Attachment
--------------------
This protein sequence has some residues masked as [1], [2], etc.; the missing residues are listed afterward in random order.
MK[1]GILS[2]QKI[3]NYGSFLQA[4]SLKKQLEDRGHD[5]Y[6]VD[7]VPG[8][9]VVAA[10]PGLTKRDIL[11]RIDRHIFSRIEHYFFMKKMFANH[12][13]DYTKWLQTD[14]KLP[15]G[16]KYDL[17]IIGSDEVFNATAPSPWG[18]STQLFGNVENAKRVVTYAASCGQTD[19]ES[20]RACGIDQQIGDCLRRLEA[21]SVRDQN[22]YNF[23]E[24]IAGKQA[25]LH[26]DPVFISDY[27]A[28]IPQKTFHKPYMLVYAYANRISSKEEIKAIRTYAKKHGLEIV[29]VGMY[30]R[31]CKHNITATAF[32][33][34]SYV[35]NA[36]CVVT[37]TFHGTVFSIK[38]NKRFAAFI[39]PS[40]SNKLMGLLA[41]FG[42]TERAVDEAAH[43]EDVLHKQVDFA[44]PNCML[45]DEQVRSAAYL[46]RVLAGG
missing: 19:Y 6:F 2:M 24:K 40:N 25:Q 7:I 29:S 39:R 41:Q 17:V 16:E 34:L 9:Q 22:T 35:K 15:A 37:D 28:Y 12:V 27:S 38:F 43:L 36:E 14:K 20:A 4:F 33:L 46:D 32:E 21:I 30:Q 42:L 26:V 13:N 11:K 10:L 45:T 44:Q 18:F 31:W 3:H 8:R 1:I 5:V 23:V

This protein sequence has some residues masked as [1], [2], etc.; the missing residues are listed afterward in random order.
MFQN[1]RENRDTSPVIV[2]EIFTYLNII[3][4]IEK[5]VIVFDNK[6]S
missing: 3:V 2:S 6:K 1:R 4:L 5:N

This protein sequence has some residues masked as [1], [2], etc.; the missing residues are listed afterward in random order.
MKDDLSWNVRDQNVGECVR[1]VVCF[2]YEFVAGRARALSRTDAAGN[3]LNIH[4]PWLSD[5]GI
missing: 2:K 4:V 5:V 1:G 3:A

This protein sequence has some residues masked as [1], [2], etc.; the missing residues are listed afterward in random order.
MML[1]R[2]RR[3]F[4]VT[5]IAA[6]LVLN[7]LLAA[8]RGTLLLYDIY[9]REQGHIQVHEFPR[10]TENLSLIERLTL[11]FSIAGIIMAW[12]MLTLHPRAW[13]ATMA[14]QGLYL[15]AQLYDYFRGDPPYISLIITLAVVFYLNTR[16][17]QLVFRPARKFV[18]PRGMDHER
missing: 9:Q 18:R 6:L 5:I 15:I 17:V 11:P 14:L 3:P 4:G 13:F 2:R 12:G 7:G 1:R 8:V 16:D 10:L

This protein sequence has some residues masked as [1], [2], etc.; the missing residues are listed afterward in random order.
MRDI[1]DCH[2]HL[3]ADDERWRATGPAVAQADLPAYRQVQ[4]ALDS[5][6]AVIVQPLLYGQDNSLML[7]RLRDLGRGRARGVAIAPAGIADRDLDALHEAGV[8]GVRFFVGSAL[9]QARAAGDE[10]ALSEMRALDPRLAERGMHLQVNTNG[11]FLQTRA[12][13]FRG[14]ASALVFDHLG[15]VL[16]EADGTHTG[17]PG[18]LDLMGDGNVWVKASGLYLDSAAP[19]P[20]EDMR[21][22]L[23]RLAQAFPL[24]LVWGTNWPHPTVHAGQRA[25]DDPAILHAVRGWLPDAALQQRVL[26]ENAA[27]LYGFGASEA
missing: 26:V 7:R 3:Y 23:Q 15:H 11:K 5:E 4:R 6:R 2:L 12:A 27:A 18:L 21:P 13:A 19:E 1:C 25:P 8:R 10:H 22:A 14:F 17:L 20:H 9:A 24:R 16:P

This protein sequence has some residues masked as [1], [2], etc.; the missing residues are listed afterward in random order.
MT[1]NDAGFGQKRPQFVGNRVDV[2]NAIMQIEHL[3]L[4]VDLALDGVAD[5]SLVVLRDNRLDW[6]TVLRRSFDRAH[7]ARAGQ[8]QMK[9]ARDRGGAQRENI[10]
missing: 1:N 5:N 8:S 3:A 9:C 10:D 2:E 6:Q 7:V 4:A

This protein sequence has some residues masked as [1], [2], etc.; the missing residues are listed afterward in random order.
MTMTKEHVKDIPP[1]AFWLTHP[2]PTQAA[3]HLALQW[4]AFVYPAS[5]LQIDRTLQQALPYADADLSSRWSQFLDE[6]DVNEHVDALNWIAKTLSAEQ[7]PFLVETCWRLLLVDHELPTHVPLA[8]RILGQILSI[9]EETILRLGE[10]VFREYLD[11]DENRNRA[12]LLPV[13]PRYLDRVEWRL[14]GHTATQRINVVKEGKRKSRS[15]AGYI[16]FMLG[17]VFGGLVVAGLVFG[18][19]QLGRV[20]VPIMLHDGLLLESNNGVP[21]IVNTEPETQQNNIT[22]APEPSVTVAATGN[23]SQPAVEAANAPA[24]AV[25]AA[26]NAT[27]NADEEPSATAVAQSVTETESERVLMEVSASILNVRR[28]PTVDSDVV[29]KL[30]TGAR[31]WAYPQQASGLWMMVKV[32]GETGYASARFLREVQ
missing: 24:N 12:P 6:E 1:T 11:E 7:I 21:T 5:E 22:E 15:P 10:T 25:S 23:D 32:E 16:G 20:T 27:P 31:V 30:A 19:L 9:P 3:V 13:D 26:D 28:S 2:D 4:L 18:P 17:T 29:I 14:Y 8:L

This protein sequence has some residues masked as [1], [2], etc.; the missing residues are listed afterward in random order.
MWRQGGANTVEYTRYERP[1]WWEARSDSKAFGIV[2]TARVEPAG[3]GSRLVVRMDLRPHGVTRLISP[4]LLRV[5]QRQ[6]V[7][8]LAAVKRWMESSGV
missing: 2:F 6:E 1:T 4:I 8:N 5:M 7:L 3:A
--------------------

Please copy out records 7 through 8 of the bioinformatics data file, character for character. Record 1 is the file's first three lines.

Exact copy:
This protein sequence has some residues masked as [1], [2], etc.; the missing residues are listed afterward in random order.
MTMTKEHVKDIPP[1]AFWLTHP[2]PTQAA[3]HLALQW[4]AFVYPAS[5]LQIDRTLQQALPYADADLSSRWSQFLDE[6]DVNEHVDALNWIAKTLSAEQ[7]PFLVETCWRLLLVDHELPTHVPLA[8]RILGQILSI[9]EETILRLGE[10]VFREYLD[11]DENRNRA[12]LLPV[13]PRYLDRVEWRL[14]GHTATQRINVVKEGKRKSRS[15]AGYI[16]FMLG[17]VFGGLVVAGLVFG[18][19]QLGRV[20]VPIMLHDGLLLESNNGVP[21]IVNTEPETQQNNIT[22]APEPSVTVAATGN[23]SQPAVEAANAPA[24]AV[25]AA[26]NAT[27]NADEEPSATAVAQSVTETESERVLMEVSASILNVRR[28]PTVDSDVV[29]KL[30]TGAR[31]WAYPQQASGLWMMVKV[32]GETGYASARFLREVQ
missing: 24:N 12:P 6:E 1:T 11:E 7:I 21:T 5:E 22:E 15:P 10:T 25:S 23:D 32:E 16:G 20:T 27:P 31:V 30:A 19:L 9:P 3:V 13:D 26:D 28:S 2:D 4:L 18:P 17:T 29:I 14:Y 8:L

This protein sequence has some residues masked as [1], [2], etc.; the missing residues are listed afterward in random order.
MWRQGGANTVEYTRYERP[1]WWEARSDSKAFGIV[2]TARVEPAG[3]GSRLVVRMDLRPHGVTRLISP[4]LLRV[5]QRQ[6]V[7][8]LAAVKRWMESSGV
missing: 2:F 6:E 1:T 4:I 8:N 5:M 7:L 3:A